Native American Sac Fox Tribe

1312 WordsMay 25, 20176 Pages
For this assignment, I interviewed Tony Easter, a member of the Native American Sac Fox tribe in Missouri. There are three federally recognized Sac fox tribes in the US, one located in Oklahoma, a combined one in Kansas and Nebraska, and one in Iowa. Tony belongs to a branch of the Oklahoma tribe, which unofficially broke from the Oklahoma tribe in the 1970’s following a dispute on the admittance of members through marriage or blood relation to the tribe. According to Tony, blood relation for membership is a hotly contested debate in many Native American tribes. Tribal blood laws, called blood quantum, is a fraction of Native American blood found in people. The Sac Fox tribe decided to require that a true member of the tribe must be 1/8th…show more content…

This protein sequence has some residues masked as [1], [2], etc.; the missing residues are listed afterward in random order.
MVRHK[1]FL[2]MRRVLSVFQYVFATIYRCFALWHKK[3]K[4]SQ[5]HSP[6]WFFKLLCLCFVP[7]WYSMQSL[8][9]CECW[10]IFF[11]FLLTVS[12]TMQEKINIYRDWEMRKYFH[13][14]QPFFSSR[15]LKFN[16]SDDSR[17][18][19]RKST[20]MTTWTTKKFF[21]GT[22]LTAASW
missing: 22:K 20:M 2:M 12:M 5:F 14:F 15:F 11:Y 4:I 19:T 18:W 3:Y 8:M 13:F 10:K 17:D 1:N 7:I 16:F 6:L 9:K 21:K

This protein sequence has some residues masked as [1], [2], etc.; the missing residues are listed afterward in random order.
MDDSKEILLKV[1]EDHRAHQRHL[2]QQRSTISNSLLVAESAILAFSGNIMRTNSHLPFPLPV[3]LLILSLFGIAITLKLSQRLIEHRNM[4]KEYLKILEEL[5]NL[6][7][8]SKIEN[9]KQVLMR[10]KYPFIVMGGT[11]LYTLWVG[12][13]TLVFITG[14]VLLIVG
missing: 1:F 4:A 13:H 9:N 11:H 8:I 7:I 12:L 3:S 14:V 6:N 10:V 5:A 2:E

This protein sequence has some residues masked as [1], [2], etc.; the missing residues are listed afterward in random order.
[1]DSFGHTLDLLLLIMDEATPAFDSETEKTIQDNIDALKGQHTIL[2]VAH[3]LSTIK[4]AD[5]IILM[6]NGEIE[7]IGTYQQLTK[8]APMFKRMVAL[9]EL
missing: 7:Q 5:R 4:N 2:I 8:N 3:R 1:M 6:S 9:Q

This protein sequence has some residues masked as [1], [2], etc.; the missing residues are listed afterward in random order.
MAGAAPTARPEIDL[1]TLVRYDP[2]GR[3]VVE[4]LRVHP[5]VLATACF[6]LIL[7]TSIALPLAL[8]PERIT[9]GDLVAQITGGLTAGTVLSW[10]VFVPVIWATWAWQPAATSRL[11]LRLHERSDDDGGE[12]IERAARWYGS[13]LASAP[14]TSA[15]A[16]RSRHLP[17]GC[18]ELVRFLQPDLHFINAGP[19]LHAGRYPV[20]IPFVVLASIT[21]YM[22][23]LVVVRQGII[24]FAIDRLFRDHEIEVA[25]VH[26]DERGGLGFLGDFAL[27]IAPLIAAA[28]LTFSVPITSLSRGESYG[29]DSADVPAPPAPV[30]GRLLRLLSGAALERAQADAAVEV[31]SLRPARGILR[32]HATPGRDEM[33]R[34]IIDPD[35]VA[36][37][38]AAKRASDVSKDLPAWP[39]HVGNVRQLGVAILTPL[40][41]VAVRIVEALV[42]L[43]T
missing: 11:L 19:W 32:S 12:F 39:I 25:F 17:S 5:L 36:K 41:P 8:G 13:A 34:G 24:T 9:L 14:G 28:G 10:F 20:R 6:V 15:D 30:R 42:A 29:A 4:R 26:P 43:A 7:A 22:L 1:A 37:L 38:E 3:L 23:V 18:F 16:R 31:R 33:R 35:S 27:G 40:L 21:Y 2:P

(This theory is very similar to the “one drop rule” to be considered African American in 19th and 20th century America.) The dissenting tribe members also saw this as the beginning of the end for Native Americans, as eventually there would not be enough tribe members to marry and produce offspring that could keep the 1/8 quantum blood. Because of this, a section of the Sac Fox tribe broke from the Oklahoma group. They are not a federally recognized tribe because there are multiple state and federal laws involving recognizing Native American tribes, including multiple tribal treaties that must be referenced. According to Tony, it is extremely complicated and difficult to do. So, while they are still officially part of the Sac Fox tribe, they are completely independent of each other, only sharing a similar name. Several members purchased acreage in southern Missouri, which was designated as their new tribal land. Tony said this land is lived on and managed by tribal leaders, which maintain it for tribal meetings. In addition to tribal meetings, the tribe holds a large tribal meeting in the summer, when all tribal members are expected to return for the large tribal meeting. This is both the annual business meeting of the tribe and all members, as well as a time for them to get together and celebrate their culture, as most of the tribe has integrated into society. Tony said that while this is a celebration of culture, it is not
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